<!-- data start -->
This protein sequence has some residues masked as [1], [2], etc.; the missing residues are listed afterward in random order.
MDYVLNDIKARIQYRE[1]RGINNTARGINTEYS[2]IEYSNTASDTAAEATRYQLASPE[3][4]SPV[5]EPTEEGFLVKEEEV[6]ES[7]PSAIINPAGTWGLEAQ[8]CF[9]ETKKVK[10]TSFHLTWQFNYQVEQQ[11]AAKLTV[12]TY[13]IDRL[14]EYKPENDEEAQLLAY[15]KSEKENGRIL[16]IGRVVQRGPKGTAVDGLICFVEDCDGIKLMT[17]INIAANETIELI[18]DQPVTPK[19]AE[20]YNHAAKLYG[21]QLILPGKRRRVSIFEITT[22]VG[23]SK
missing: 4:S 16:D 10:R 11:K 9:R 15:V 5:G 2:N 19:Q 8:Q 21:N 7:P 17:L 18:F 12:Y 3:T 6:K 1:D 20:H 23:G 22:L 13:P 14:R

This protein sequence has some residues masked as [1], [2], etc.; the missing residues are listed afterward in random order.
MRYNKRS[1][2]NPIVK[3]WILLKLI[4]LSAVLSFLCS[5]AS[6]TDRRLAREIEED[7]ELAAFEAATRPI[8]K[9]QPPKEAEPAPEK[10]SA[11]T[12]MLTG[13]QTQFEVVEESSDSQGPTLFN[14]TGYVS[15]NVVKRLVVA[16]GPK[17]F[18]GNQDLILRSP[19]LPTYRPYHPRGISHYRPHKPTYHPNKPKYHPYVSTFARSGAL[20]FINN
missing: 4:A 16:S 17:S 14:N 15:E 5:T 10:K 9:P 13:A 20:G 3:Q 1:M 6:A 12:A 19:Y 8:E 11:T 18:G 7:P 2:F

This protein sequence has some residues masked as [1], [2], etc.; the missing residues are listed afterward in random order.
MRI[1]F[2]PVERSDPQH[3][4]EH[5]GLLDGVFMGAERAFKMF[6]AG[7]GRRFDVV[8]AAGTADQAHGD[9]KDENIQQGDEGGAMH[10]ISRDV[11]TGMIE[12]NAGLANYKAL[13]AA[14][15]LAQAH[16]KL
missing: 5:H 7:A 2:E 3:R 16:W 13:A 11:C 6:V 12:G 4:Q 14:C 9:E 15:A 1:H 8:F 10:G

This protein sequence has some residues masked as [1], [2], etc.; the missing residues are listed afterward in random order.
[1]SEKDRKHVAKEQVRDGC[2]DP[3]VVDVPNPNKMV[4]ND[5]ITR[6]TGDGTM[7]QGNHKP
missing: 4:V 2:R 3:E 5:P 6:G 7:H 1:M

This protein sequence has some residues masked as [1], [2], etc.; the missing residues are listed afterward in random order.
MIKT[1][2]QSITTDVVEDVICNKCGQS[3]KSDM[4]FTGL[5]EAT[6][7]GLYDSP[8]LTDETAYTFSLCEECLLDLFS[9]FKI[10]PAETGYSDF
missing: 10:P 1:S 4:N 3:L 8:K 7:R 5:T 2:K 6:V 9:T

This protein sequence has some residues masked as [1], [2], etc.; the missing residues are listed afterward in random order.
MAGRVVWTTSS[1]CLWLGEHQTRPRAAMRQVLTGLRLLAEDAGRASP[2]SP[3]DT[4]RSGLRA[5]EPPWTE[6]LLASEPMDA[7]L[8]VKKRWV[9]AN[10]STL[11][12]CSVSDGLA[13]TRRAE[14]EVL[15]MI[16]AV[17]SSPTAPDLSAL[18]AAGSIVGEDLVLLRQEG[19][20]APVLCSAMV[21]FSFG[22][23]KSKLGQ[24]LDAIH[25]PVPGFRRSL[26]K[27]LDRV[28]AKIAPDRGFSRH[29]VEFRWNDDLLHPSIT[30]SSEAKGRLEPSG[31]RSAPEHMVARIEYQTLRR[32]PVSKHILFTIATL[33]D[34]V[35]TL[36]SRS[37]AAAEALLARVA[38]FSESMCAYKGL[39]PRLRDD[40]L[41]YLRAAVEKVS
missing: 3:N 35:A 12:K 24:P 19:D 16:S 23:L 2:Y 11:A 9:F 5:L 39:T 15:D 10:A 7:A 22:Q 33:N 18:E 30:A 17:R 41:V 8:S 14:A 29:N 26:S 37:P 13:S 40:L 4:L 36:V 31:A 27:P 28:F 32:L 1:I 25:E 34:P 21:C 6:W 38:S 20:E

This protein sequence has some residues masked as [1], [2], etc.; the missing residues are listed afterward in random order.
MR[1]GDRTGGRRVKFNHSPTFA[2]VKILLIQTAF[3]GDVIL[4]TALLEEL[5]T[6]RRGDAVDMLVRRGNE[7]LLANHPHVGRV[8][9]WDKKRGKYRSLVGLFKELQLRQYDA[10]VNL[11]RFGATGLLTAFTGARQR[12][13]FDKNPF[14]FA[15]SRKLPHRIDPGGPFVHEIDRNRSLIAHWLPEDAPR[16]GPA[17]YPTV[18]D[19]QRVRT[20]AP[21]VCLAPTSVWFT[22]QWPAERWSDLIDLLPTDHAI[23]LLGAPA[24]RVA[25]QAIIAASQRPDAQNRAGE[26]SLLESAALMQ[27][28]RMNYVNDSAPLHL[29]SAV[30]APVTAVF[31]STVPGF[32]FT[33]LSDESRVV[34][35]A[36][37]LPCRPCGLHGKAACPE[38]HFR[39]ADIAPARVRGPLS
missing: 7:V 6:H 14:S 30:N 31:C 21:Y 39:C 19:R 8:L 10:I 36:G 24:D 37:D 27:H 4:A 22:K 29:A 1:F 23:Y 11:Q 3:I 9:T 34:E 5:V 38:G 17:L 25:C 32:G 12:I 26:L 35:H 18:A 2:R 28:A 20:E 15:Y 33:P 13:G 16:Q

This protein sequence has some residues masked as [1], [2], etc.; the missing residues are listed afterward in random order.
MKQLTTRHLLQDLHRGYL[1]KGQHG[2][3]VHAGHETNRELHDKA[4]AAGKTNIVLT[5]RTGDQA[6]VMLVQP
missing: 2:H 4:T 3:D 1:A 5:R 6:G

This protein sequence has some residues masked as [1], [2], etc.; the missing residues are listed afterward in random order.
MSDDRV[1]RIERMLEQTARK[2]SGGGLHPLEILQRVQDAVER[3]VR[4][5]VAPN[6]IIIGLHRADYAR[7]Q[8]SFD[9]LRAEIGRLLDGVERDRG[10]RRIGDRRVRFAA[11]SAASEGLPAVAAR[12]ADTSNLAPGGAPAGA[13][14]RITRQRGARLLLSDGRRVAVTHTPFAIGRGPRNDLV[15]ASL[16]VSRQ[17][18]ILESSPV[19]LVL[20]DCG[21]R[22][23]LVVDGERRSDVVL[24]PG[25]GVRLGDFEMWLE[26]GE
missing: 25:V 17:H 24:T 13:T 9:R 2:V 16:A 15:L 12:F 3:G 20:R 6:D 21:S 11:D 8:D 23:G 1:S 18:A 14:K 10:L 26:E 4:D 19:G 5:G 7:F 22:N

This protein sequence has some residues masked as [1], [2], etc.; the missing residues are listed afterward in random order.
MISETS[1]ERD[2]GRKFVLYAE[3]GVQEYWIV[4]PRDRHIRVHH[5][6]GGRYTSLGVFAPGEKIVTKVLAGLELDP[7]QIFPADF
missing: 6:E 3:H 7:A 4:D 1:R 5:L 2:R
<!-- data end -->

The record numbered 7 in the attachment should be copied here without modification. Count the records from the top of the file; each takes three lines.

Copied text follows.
This protein sequence has some residues masked as [1], [2], etc.; the missing residues are listed afterward in random order.
MR[1]GDRTGGRRVKFNHSPTFA[2]VKILLIQTAF[3]GDVIL[4]TALLEEL[5]T[6]RRGDAVDMLVRRGNE[7]LLANHPHVGRV[8][9]WDKKRGKYRSLVGLFKELQLRQYDA[10]VNL[11]RFGATGLLTAFTGARQR[12][13]FDKNPF[14]FA[15]SRKLPHRIDPGGPFVHEIDRNRSLIAHWLPEDAPR[16]GPA[17]YPTV[18]D[19]QRVRT[20]AP[21]VCLAPTSVWFT[22]QWPAERWSDLIDLLPTDHAI[23]LLGAPA[24]RVA[25]QAIIAASQRPDAQNRAGE[26]SLLESAALMQ[27][28]RMNYVNDSAPLHL[29]SAV[30]APVTAVF[31]STVPGF[32]FT[33]LSDESRVV[34][35]A[36][37]LPCRPCGLHGKAACPE[38]HFR[39]ADIAPARVRGPLS
missing: 7:V 6:H 14:S 30:N 31:C 21:Y 39:C 19:R 8:L 10:I 36:G 24:D 37:D 27:H 4:A 22:K 29:A 1:F 23:Y 11:Q 3:I 9:T 34:E 5:V 38:G 17:L 25:C 32:G 12:I 26:L 35:H 18:A 2:R 28:A 20:E 15:Y 33:P 13:G 16:Q